by Peter Franklin
Friday, 29
October 2021

How hard will America squeeze its billionaires?

The rich are getting richer — but a political backlash is brewing
by Peter Franklin

In America, millionaires and billionaires aren’t just tolerated, they’re celebrated. But that could be changing.

Thanks to surging stock values and other factors, the rich are now getting richer at truly jaw dropping rate. Earlier this week it was reported that Elon Musk made $36 billion in a single day. 

Based on figures from Americans for Tax Fairness, charts like this one are being widely shared on social media: 

Credit: Americans for Tax Fairness

Of course, these are estimates and they can be disputed. The finances of the ultra-wealthy are typically complex — making it very hard for outsiders to arrive at a definitive figure. But with stock market and other asset values rising, any well-advised billionaire will be getting massively wealthier — and doing so in the midst of a devastating pandemic. Americans for Tax Justice calculate that America’s billionaires have grown $2.1 trillion richer since the March 2020. 

The political backlash is now underway. On Wednesday, the Chair of the Senate Finance Committee, Ron Wyden, unveiled his Billionaires Income Tax, that would target billionaire holding of traceable assets like shares. Under the proposals, the tax would be payable immediately instead of being delayed until the assets are cashed-in. 

In theory, this could raise hundreds of billions of additional revenue for government. However, it’s not exactly a programme of total expropriation. According to the economist Gabriel Zucman, this is the impact it would have on the wealth of the 400 richest Americans as a percentage of national GDP: 

Credit: Gabriel Zucman

It wouldn’t even fully reverse the gains made since the start of the Covid crisis. 

Politically astute billionaires may judge that this is a pretty good deal for them. But even if Senator Wyden’s proposal becomes law, the US government should be careful before counting on all that potential revenue. 

American ultra-wealth isn’t just generated in America. For instance, US tech billionaires benefit from the tax regimes that allow their companies to make such massive profits in Europe and elsewhere. Governments in these countries are already moving to close loopholes. The sight of the US government squeezing the tech lords will only encourage their own efforts. 

Join the discussion

  • The rich like Bezos are only getting richer to such extremes is because of globalisation. Big companies can get exponentially bigger, and can get so big they can destroy any competition and dictate to governments. It’s the inevitable monopolisation that often occurs, just on a global scale. Crony capitalism, state subsidisation, lobbyists, backhanders, lack of competition. It always happens, whether it’s private or state run, because power corrupts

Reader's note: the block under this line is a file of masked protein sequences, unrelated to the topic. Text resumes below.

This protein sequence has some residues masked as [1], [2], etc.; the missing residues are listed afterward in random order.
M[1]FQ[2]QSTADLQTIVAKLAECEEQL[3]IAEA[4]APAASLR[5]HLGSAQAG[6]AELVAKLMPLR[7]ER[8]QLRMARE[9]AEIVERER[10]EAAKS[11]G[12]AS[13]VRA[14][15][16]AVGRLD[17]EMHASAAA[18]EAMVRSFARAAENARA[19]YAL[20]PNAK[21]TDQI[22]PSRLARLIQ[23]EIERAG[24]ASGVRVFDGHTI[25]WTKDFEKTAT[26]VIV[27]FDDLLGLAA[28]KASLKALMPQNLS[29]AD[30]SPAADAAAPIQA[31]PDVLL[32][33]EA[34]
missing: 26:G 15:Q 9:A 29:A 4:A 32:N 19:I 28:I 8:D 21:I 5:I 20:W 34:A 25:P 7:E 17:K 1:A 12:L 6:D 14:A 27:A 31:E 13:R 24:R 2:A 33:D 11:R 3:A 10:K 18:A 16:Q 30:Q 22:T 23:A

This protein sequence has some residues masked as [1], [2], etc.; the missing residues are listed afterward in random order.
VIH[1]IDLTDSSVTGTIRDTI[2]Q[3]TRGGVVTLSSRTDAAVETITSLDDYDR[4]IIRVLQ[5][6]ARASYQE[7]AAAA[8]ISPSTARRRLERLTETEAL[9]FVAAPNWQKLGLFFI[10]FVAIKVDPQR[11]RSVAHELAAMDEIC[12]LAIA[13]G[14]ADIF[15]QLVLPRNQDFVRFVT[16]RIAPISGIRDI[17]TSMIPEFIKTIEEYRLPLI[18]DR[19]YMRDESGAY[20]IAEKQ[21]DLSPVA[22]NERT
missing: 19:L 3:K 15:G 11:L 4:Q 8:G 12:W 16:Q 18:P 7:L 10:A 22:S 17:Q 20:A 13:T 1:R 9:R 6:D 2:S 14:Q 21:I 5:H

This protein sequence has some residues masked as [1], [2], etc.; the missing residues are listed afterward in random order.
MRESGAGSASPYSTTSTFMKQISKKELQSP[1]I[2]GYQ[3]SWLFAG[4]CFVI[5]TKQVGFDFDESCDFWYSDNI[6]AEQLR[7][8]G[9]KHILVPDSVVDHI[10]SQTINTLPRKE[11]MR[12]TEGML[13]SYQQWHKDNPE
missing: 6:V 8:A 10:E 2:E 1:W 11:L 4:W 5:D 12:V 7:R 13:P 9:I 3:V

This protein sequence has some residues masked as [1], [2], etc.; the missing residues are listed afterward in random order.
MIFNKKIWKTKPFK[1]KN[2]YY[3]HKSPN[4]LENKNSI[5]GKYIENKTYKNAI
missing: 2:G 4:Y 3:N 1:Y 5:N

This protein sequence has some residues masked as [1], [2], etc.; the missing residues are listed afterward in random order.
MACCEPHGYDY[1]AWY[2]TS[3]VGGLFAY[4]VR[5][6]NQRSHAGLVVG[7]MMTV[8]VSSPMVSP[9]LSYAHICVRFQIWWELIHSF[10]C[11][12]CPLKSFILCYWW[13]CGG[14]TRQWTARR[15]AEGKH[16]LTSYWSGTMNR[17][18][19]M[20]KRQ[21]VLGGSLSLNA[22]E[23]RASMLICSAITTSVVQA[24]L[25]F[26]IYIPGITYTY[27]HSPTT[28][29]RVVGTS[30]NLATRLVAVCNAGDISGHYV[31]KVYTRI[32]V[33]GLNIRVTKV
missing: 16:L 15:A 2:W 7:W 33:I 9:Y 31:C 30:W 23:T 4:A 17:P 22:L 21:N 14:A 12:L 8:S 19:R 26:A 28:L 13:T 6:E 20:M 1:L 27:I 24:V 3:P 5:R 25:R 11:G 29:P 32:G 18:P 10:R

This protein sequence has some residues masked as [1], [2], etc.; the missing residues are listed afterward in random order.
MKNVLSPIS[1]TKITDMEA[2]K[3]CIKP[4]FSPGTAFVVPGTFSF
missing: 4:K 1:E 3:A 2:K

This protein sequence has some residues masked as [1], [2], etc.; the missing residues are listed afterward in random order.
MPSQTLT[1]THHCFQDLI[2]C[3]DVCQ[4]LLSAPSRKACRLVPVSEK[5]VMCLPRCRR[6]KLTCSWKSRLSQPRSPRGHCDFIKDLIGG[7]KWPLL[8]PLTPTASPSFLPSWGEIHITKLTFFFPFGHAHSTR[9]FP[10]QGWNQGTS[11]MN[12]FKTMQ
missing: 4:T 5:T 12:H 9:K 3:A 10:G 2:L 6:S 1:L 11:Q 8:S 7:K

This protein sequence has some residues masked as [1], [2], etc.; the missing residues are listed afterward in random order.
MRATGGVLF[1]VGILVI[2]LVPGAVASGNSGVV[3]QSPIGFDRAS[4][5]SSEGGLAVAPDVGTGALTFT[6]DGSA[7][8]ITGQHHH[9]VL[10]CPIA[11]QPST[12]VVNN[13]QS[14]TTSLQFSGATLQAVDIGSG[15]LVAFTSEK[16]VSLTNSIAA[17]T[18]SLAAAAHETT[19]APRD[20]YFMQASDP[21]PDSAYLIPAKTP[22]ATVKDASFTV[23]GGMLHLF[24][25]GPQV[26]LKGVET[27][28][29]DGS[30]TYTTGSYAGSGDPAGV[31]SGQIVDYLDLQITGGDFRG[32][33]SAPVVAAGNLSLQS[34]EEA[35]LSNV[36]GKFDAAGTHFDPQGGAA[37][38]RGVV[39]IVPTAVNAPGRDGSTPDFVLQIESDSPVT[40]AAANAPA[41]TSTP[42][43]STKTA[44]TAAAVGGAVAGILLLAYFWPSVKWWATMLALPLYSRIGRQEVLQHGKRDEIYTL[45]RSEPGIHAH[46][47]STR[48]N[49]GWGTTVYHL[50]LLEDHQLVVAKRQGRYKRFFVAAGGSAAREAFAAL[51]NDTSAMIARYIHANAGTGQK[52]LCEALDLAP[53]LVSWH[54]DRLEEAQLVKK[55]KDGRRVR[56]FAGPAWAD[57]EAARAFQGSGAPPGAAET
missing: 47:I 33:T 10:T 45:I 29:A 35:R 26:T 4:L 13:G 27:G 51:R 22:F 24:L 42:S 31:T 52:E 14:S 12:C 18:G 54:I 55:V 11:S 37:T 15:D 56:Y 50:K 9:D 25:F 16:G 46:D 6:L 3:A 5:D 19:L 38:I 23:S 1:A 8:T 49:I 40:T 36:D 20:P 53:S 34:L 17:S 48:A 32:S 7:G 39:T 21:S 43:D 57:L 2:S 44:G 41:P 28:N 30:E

• Realize that the proposed tax on unrealized gains is probably unconstitutional and is certainly totally inappropriate. Not only will be billionaires find loopholes and ways to get round the tax, but the downstream consequences may be incalculable. After all, once established for billionaires why not to millionaires, and then ultimately to anybody who holds any stock at all.
    But the fundamental problem is that the proposal entail double taxation. Let us say one has to pay 1% tax on unrealized capital gains. First, one would probably have to sell stock every year to be able to pay that which would not only rapidly deplete one’s unrealized capital but more importantly would involve also paying additional capital gains taxes on stocks that one has sold to come up with the cash to pay the “wealth” tax. Second, it fails to take into account that unrealized capital gains are vaporware. The stock market doesn’t remain constant. Yes it goes up, but it also goes down. You can bet that there won’t be rebates if one’s unrealized gains drop by 50% in a year. But they certainly can do so – all one needs to do is look back to 2008 and for that matter to Feb/March 2020. Third, such a tax is simply unamerican. It is completely unreasonable for the Government to make money off the risks made by others – i.e. the government takes all the money but bears none of the risks. The same is also true of capital gains taxes which in the US, in contrast to the UK, are not indexed for inflation. That’s important because stock held for long periods of time and then sold may appear to have made massive gains but in fact when indexed against inflation represent only very meagre gains.
    Lastly, the politics of envy which is all that this is, is simply destructive. Sure Elon Musk is unfathomably wealthy. But he deserves every penny, and when it comes to electric vehicles he is light years ahead of all the major car manufacturers. The Tesla is a combination of not only superb engineering (with 0 to 60 mph is less 3 sec) but the hardware/firmware/software controlling the car is astounding. Right now, there is only assisted driving which is very helpful on long freeway (motorway) trips, but it wont be long before driving will be on almost complete auto-pilot. And Musk is leading the way. Similarly he is leading the way in terms of rocket development and ultimately space exploration as NASA and the US Government have clearly failed to live up to their initial promise after the first set of Moon landings and space shuttle trips.
    So let Musk keep his billions. He puts it to a lot better use than any Government ever could, and in the process advances mankind (which is certainly more than can be said for the current Biden administration).

  • In what way does the existence of the ultra rich make the rest of us poorer?

    Attempts by governments to extract more money from them inevitably seem to lead to more squeezes on ordinary responsible savers

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